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Dec 2020 – We’re Talkin’ Trash Again

We’re Talkin’ Trash Again

Environmental Standards’ May 2014 newsletter article, “Now That’s What I Call Litter” reported on a piece of debris the size of a car found in the Amazon that was part of a UK satellite. That article chronicled the amount of litter discarded each year and celebrated those who are committed to reducing, reusing, and recycling, while also removing the ever-present litter in the environment. We know many of you are involved with trash pickup along highways and waterways, and we indeed thank you again.

Since 2014, the scale and breadth of global litter has meaningfully increased. Litter and plastic, have been found near and wide from the Mariana Trench at 36,000 feet below sea level to the top of Mount Everest,  and in between.

Consistent with our reported 2014 statistics, cigarette butts are still on the top of the list for beaches, with plastic litter second. Based on my cursory look at my highways here in New Mexico, this ratio looks to be the same. Sadly, microplastics are becoming an enormous concern. Microplastics consist of plastic polymers of less than 5 mm in size due to weather, resulting in fibers, pellets, fragments, even foam materials, which may have both human health and ecological toxicity.  We first noted the microplastics issue, as microbeads, in a 2016 newsletter article. We know these microplastics enter all trophic levels in our oceans, and they also carry co-contaminants including additives and sorbed chemicals and microorganisms. Yet, there is still much left to learn in terms of toxicity. California is in the process of establishing regulatory program for microplastics, and this is something we continue to closely follow and speak to. Many challenges lie in terms of validating analytical methods and understanding the risks.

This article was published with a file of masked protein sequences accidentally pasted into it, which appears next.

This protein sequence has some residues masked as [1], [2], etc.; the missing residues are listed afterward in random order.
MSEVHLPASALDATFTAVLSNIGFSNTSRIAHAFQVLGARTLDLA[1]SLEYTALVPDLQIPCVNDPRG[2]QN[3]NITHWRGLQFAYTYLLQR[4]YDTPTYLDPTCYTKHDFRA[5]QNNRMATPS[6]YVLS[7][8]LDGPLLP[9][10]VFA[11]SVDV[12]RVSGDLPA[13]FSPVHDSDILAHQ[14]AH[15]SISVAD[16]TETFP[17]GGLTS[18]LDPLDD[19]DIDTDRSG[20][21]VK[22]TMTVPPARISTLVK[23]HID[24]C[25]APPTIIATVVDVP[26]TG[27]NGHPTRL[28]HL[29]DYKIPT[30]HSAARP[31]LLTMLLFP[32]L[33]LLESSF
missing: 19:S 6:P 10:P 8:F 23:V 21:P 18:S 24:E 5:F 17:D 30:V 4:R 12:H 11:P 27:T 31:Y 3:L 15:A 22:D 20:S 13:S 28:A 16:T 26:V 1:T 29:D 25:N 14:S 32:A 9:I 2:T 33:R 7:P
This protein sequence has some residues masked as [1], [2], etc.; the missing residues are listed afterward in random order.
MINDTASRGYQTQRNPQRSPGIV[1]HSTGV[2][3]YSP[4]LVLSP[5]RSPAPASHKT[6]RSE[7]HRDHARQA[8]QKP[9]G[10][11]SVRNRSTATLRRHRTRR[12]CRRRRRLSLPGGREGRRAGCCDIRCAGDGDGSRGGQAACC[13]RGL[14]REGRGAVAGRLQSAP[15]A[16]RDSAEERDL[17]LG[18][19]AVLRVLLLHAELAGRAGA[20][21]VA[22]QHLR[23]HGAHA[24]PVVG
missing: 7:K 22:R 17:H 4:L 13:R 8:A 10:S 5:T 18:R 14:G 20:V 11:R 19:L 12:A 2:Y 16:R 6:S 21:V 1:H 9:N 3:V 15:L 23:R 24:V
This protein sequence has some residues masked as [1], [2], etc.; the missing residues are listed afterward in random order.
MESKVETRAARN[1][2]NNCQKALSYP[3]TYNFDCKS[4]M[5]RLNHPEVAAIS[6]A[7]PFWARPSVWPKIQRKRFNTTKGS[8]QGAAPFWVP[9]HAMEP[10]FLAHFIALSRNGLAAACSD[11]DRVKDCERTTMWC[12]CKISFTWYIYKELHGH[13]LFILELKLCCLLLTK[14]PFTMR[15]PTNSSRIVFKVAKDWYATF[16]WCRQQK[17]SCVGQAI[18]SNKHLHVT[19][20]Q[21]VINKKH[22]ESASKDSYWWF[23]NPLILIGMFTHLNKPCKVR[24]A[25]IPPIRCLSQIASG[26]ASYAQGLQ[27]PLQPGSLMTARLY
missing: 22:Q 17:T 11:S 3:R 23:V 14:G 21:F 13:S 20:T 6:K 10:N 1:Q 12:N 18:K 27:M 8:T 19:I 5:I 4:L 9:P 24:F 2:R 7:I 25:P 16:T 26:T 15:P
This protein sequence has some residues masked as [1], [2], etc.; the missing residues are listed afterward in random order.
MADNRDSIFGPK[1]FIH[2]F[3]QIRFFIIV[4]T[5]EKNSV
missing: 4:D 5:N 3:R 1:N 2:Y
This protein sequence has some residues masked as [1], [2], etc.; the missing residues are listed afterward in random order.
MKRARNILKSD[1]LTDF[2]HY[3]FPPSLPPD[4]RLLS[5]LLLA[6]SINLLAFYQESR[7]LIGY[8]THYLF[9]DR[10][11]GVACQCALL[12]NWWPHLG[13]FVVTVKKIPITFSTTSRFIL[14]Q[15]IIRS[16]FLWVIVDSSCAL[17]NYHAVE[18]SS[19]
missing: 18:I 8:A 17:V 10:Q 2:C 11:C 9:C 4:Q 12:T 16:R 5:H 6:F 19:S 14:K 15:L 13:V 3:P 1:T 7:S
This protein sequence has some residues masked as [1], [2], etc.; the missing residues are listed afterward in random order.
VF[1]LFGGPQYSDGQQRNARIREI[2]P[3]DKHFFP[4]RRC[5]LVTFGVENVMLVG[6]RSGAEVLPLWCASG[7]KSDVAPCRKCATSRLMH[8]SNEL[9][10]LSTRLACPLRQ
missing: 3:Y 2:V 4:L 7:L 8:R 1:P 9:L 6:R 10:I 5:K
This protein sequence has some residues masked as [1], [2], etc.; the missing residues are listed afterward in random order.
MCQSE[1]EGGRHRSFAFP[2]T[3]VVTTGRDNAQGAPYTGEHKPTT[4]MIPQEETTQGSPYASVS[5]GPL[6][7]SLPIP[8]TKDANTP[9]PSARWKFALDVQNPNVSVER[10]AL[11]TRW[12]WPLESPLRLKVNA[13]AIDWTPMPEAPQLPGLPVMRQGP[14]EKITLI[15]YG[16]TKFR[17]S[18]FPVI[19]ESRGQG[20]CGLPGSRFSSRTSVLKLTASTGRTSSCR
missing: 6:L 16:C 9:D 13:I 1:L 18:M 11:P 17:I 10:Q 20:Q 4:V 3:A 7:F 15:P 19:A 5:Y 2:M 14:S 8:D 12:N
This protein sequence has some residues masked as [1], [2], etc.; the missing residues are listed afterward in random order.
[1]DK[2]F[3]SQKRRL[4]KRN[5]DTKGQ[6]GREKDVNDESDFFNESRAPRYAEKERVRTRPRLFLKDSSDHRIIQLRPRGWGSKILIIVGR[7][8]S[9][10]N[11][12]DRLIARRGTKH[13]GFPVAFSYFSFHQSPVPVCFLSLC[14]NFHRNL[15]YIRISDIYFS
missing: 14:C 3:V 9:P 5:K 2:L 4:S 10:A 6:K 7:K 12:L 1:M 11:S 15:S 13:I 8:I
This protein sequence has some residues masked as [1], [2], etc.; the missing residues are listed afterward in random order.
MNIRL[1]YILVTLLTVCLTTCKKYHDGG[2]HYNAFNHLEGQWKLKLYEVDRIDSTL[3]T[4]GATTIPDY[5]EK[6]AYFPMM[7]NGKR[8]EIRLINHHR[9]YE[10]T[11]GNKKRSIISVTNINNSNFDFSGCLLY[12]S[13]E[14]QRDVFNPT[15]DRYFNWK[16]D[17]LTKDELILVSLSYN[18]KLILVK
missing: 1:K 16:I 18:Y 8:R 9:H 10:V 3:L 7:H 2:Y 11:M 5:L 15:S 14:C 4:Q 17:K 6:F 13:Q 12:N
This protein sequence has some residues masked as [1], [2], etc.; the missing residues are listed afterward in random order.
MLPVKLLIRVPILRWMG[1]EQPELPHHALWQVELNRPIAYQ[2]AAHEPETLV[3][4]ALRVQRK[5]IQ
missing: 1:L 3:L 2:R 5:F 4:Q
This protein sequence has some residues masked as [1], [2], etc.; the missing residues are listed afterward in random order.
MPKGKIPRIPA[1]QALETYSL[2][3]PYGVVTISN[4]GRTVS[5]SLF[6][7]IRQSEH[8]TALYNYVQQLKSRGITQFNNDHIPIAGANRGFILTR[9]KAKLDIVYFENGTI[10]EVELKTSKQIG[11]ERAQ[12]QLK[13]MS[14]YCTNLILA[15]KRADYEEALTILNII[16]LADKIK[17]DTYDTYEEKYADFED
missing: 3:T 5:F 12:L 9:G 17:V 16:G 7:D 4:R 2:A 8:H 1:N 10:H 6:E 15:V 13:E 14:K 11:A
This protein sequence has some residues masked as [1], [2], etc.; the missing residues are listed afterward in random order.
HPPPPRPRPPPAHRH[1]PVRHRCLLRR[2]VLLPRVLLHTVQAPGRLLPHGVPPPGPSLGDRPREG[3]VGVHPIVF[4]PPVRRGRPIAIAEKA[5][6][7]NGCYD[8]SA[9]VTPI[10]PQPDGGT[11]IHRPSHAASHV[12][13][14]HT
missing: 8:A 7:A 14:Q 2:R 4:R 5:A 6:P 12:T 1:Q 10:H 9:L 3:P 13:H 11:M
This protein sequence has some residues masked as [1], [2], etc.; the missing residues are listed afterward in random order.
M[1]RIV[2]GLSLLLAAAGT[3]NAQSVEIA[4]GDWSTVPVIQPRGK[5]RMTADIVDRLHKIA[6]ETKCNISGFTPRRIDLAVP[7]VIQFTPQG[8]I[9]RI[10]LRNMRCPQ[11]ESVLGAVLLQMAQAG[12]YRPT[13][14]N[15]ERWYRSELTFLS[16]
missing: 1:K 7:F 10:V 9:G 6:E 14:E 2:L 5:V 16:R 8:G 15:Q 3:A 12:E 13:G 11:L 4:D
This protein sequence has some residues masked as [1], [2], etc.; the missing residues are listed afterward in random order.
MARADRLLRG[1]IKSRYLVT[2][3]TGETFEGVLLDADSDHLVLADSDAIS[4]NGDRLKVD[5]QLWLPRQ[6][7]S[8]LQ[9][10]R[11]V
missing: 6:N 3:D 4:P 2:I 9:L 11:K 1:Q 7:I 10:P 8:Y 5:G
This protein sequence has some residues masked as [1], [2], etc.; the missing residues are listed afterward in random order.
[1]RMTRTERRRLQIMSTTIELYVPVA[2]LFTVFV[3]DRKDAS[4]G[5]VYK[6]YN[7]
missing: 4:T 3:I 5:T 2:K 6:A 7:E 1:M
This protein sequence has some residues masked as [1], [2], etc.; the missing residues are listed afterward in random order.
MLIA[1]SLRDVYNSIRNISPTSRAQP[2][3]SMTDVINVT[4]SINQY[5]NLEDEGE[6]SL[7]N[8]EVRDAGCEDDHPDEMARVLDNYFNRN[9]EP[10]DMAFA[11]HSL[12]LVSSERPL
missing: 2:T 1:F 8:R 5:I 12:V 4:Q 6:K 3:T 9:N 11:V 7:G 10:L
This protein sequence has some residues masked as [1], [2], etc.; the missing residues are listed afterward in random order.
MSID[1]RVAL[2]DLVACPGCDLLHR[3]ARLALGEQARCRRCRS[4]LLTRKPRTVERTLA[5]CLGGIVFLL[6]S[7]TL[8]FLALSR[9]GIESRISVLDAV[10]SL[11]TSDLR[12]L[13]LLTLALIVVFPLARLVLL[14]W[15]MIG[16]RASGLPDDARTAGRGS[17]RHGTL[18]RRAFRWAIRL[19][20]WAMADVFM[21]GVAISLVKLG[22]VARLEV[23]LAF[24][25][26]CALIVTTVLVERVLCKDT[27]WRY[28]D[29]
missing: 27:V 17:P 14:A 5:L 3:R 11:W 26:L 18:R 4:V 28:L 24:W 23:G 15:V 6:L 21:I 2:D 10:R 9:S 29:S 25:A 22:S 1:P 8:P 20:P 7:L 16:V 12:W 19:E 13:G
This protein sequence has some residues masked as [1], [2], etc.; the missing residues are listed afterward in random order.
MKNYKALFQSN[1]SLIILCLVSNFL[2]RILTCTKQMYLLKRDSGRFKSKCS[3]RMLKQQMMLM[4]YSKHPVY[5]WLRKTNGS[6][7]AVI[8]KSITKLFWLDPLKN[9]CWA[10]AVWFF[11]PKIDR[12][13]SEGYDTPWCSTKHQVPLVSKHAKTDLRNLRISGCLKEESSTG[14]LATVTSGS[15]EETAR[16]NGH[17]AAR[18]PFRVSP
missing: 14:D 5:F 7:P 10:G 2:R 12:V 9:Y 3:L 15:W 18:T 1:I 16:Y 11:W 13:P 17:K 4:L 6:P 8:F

2020 has been a challenging year for everyone, and though there has been a significant reduction in carbon emissions, waste recycling has been suspended in many areas, but plastic use has increased for safety considerations. A significant amount of the waste is personal protective equipment (PPE), with an astonishing 130 billion facemasks being made every month.

With safety still on the top of everyone’s conscious and subconscious thoughts, it’s hard to put litter in its place. But we believe whether you recycle or not, please toss no mas.

David Gratson EnvStd

David Gratson

Senior Technical Chemist